Article Art. 4(1)1 of the German Private International choses to selectively apply renvoi as for those situations where the law of another country could support the issue raised as renvoi for its meaningful cause. Where the foreign law applied, then the German standpoint on renvoi presents that the foreign nations conflict law applies. In the case of an understanding of renvoi in Chinese Private International Law, it is stated in Article 9 that when a subject is renvoi’d then the foreign law could be applied to the civil relation and issue would not include the conflict rules of the country where renvoi is admitted. Before the year 2010 the Chinese legislation was silent on what was to be the renvoi and judicial interpretation on the renvoi in China. A choice to even exclude it completely was suggested by a judicial interpretation made in Paragraph 2 of Article 178 of the General Principle of Civil Law of the People’s Republic of China. Although such an exclusion could in fact have simplified the law in renvoi, this could have led to issue as renvoi of the past years have shown some situation of rejection which ends up convenient for promoting justice and in others would have to be rejected.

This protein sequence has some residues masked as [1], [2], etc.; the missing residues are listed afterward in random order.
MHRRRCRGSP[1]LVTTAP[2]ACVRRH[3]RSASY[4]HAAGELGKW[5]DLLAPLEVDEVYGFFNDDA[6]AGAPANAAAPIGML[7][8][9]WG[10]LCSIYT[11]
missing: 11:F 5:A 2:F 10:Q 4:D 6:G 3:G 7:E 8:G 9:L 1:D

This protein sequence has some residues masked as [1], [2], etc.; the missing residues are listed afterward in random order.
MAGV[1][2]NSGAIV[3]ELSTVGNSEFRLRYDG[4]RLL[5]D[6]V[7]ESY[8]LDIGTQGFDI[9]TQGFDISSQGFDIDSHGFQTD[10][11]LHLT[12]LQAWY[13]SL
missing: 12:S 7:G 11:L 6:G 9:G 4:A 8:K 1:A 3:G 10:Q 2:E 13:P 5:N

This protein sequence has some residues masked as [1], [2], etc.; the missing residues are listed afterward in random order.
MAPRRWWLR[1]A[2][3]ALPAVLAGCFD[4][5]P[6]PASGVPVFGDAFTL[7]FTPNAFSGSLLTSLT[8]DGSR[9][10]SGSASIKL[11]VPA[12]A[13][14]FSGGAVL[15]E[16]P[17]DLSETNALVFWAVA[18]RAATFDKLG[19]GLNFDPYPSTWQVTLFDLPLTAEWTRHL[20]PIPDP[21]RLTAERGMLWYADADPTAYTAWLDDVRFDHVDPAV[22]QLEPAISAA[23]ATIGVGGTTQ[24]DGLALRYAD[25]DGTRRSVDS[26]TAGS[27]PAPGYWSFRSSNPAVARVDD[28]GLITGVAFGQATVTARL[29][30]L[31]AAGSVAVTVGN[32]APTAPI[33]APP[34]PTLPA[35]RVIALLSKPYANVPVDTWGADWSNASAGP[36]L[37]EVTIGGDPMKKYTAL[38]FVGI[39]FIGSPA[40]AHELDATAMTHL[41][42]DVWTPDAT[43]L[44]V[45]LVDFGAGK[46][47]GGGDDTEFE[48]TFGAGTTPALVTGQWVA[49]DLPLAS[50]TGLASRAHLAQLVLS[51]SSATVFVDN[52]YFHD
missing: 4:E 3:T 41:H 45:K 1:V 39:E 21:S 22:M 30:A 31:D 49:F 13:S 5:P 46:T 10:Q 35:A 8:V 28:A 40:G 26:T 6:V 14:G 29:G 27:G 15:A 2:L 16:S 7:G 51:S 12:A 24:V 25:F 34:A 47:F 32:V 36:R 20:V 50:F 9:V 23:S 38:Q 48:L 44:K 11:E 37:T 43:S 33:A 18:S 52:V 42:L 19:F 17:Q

However, Chinese law scholars have been advocating for an inclusion of renvoi at least in some fields on the context that it would support the cases of lex fori where international decisional harmony would be ensured. Where a stance towards a near complete rejection of Renvoi as article 9 stipulates is allowed then it leads to a situation where a partial permit would complicate the judicial tasks of judges more. It should either have been rejected or have been permitted completely with care taken to ensure that the foreign country law and conflict rules does not change the meaning for which the renvoi is raised. Now since such a standpoint in renvoi has not been taken it so happens that there is a possibility for application of forum law with not much consideration for other country’s conflict rules as they would not be applicable anyways according to Article 9. Additional concerns are raised at this point as to whether the foreign law’s procedural law needs to be considered. A very literal interpretation of Article 9 leads to an affirmative answer here. Procedural issues are usually governance by the lex fori and hence are to be considered as being a well-established and a universally accepted principle. They can neither be considered as a legislative will of a particular country.